4. The mind of God in this matter is clearly revealed in the fourth commandment. The will of God is there revealed, not only that the Israelitish nation, but that all nations, should keep every seventh day holy; or, which is the same thing, one day after every sixth. This command, as well as the rest, is doubtless everlasting and of perpetual obligation, at least, as to the substance of it, as is intimated by its being engraven on the tables of stone. Nor is it to he thought that Christ ever abolished any command of the ten; but that there is the complete number ten yet, and will lie to the end of the world.

Some say, that the fourth command is perpetual, but not in its literal sense; not as designing any particular proportion of time to be set apart and devoted to literal rest and religious exercises. They say, that it stands in force only in a mystical sense, viz. as that weekly rest of the Jews typified spiritual rest in the Christian church; and that we under the gospel are not to make any distinction of one day from another, but are to keep all time holy, doing every thing in a spiritual manner.

But this is an absurd way of interpreting the command, as it refers to Christians. For if the command be so far abolished, it is entirely abolished. For it is the very design of the command, to fix the time of worship. The first command fixes the object, the second the means, the third the manner, the fourth the time. And, if it stands in force now only as signifying a spiritual, Christian rest, and holy behaviour at all times, it doth not remain as one of the ten commands, but as a summary of all the commands.

The main objection against the perpetuity of this command is, that the duty required is not moral. Those laws whose obligation arises from the nature of things, and from the general state and nature of mankind, as well as from God’s positive revealed will, are called moral laws. Others, whose obligation depends merely upon God’s positive and arbitrary institution, are not moral; such as the ceremonial laws, and the precepts of the gospel, about the two sacraments. Now, the objectors say, they will allow all that is moral in the decalogue to be of perpetual obligation; but this command, they say, is not moral.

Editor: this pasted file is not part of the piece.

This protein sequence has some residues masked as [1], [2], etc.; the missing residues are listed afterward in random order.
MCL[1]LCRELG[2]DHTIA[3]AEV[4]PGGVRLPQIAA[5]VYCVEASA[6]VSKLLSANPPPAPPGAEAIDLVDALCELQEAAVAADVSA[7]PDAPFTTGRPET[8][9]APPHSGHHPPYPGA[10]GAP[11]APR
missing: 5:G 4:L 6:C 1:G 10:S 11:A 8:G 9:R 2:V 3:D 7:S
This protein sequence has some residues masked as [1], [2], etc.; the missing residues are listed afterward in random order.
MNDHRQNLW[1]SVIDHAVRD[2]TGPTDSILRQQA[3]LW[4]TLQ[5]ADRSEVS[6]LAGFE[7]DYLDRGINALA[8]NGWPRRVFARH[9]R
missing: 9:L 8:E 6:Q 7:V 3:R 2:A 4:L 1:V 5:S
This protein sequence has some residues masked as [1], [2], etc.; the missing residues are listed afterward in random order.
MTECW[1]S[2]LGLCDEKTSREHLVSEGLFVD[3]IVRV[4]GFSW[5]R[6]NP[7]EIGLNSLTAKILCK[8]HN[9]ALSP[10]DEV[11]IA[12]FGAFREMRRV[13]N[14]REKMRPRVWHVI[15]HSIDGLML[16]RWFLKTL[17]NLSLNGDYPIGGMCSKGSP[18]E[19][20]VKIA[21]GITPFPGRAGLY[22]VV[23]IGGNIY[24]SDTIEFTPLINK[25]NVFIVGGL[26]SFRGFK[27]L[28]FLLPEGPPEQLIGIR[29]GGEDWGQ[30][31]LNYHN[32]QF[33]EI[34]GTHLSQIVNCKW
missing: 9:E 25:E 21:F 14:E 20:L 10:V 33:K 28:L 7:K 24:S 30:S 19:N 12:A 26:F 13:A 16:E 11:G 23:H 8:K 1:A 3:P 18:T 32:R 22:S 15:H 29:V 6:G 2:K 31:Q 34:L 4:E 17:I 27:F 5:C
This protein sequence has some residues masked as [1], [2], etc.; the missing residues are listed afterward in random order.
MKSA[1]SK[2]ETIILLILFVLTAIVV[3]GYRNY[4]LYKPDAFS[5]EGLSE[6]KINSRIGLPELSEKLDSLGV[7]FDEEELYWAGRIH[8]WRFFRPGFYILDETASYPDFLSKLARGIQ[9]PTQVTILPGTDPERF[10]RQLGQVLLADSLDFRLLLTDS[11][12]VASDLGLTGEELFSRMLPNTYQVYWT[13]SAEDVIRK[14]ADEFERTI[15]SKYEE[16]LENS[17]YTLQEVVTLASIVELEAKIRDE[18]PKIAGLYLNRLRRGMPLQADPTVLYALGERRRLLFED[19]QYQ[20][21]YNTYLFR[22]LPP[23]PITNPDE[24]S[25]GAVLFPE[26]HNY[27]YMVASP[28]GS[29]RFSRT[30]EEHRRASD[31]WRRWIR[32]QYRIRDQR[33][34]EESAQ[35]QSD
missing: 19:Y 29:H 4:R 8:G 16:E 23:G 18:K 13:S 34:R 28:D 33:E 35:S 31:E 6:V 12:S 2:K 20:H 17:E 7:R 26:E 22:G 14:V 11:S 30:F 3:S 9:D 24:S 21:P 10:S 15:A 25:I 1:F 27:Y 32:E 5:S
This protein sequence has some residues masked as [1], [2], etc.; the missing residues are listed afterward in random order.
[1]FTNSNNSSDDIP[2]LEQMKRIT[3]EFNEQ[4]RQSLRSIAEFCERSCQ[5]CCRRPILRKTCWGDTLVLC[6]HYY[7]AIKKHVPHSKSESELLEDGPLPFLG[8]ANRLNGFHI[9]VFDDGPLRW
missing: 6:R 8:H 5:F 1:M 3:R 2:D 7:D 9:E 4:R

But this objection is weak and insufficient for the purpose for which it is brought, or to prove that the fourth command, as to the substance of it, is not of perpetual obligation. For,

(1.) If it should be allowed that there is no morality belonging to the command, and that the duty required is founded merely on arbitrary institution, it cannot therefore be certainly concluded that the command is not perpetual. We know that there may be commands in force under the gospel, and to the end of the world, which are not moral: such are the institutions of the two sacraments. And why may there not be positive commands in force in all ages of the church? If positive, arbitrary institutions are in force in gospel-times, what is there which concludes that no positive precept given before the times of the gospel can yet continue in force? But,

(2.) As we have observed already, the thing in general, that there should be certain fixed parts of time set apart to be devoted to religious exercises, is founded in the fitness of the thing, arising from the nature of things, and the nature and universal stale of mankind. Therefore, there is as much reason that there should be a command of perpetual and universal obligation about this, as about any other duty whatsoever. For if the thing in general, that there be a time fixed, be founded in the nature of things, there is consequent upon it a necessity, that the time be limited by a command; for there must be a proportion of time fixed, or else the general moral duty cannot observed.

(3.) The particular determination of the proportion of time in the fourth commandment, is also founded in the nature of things, only our understandings are not sufficient absolutely to determine it of themselves. We have observed already, that without doubt one proportion of time is in itself fitter than another, and a certain continuance of time fitter than any other, considering the universal state and nature of mankind, which God may see, though our understandings are not perfect enough absolutely to determine it. So that the difference between this command and others, doth not lie in this, that other commands are founded in the fitness of the things themselves, arising from the universal state and nature of mankind, and this not; but, only that the fitness of other commands is more obvious to the understandings of men, and they might have seen it of themselves; but this could not be precisely discovered and positively determined without the assistance of revelation.